In low light, some auto focus systems may not work reliably or rapidly enough resulting in an image that is out of focus or in some models a picture cannot be taken at all as the camera prevents it being taken until proper focus is achieved. The camera's in-built opto-electronics may also try to focus on something different to that which the investigator is trying to get a decent picture of. The subject will then be out of focus and difficult to see with any definition.
The shutter speed too, is also selected by the camera - often when the flash is used it will default to a shutter speed that may be too slow to capture some moving objects effectively resulting in blurred or out of focus objects that can often look extremely unusual and which can sometimes result in the picture being promoted as evidence of paranormal activity.
The viewfinder is another area of weakness in many compact 35mm cameras - the main problem is that the viewfinder does not 'see' exactly the same thing as appears on the film. This can lead to objects such as fingers, stray hairs and most frequently; the camera strap appearing in the final image, much to the surprise of the photographer. The slightly different viewpoint of the viewfinder also creates a parallax error and so even at a distance real world objects that are not seen at the time of taking the picture will appear in the final image, again frequently leading to the belief that some are perhaps paranormal.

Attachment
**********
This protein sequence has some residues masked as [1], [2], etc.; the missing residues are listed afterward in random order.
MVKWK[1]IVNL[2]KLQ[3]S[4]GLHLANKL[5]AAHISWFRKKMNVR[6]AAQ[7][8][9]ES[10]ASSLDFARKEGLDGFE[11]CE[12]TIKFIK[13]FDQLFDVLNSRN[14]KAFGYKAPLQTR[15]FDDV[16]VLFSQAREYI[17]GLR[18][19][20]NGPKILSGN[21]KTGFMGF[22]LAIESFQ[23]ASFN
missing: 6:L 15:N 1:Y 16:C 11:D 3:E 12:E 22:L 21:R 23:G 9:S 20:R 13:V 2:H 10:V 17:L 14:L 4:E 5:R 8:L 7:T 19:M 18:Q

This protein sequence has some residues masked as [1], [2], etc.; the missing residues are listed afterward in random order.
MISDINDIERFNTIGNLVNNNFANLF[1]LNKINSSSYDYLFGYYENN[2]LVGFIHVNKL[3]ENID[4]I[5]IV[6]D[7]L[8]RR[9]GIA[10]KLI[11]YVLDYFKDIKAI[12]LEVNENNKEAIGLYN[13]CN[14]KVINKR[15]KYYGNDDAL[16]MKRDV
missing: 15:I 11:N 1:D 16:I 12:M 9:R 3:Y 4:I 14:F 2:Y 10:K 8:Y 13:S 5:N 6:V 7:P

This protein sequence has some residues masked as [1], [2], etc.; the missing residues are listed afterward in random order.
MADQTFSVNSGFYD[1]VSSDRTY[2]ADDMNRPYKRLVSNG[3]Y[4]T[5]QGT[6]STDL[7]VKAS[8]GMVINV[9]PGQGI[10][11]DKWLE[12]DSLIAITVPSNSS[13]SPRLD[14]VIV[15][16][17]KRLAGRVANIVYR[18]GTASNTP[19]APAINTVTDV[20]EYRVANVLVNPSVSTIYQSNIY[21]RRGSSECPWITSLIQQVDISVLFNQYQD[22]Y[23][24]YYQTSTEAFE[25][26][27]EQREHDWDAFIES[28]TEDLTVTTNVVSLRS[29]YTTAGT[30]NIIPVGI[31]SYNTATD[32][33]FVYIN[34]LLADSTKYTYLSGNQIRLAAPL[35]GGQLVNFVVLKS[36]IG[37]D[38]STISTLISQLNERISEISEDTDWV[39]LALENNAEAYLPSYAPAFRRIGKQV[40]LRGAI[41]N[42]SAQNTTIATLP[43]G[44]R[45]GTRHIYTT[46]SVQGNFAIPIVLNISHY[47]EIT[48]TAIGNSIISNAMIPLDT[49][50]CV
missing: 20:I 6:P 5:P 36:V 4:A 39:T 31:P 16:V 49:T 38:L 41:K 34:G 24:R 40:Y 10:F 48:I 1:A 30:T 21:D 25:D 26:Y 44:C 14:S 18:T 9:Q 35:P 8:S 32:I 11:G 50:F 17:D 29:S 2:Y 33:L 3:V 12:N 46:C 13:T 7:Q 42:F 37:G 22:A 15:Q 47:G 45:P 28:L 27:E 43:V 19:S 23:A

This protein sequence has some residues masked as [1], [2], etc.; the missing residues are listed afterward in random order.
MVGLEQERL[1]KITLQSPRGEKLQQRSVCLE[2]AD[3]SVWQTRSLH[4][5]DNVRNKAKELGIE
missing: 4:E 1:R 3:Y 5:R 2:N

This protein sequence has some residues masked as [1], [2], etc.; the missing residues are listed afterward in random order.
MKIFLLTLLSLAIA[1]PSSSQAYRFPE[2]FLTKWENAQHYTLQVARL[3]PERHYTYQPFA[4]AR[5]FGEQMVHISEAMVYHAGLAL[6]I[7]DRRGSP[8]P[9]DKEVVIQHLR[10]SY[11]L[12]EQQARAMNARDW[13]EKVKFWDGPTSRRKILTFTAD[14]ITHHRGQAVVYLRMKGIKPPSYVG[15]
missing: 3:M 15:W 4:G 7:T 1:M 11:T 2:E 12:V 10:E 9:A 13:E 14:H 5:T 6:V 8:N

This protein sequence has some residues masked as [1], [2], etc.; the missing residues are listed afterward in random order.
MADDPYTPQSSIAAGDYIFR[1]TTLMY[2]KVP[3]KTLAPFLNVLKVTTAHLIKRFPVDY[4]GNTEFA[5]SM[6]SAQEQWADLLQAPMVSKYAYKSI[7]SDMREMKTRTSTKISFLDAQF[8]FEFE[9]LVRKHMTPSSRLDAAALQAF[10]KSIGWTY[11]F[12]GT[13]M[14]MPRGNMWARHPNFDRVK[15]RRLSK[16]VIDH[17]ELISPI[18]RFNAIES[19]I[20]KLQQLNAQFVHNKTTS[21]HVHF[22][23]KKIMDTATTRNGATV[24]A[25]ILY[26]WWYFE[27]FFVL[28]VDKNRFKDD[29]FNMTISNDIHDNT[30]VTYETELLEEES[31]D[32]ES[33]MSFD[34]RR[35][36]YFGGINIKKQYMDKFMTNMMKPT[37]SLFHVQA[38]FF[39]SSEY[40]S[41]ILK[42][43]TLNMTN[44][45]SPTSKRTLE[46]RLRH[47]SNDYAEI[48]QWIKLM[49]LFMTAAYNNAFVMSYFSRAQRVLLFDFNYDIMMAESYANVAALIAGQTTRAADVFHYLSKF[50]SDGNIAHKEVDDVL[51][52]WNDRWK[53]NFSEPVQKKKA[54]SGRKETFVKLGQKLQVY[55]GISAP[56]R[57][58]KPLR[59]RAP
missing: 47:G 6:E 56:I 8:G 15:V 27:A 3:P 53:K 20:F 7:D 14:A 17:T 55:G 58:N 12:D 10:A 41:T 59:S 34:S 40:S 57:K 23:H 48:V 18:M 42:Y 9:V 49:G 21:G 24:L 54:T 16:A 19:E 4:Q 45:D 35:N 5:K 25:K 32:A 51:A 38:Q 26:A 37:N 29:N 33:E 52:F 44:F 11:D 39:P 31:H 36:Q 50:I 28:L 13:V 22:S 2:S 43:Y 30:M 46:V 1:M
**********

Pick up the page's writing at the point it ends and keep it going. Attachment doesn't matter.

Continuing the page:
Finally, the lens on the compact models of 35mm camera is generally smaller to fit the body style. The lens aperture is also correspondingly smaller, less light passes to the film requiring the flash to be used in many more situations to compensate. Some compacts provide a zoom lens although this is rarely very powerful (3x is the most common). Zoom lenses have many more individual glass elements further reducing the amount of light passing through whilst increasing the chance of internal reflections and refractions that may cause false anomalies in the final image.
The 35mm compact can be a useful tool for the investigator and its ease of use means that it is quickly available for taking many satisfactory pictures. The image quality with even the cheapest 35mm compact camera will often be better than all but the most expensive digital models. With a little care and though this type of camera can provide the investigator with a useful investigative tool.
The 35mm Single Lens Reflex (SLR) Camera addresses many of the shortcomings of the compact models. The viewfinder uses a series of prisms and mirrors to allow the photographer to see exactly what will appear on the film. Although the majority of the available models have some degree of automation most also allow the user to make manual setting of shutter speed and the focus at the very least - in most cases the user can have total control of every function the camera offers.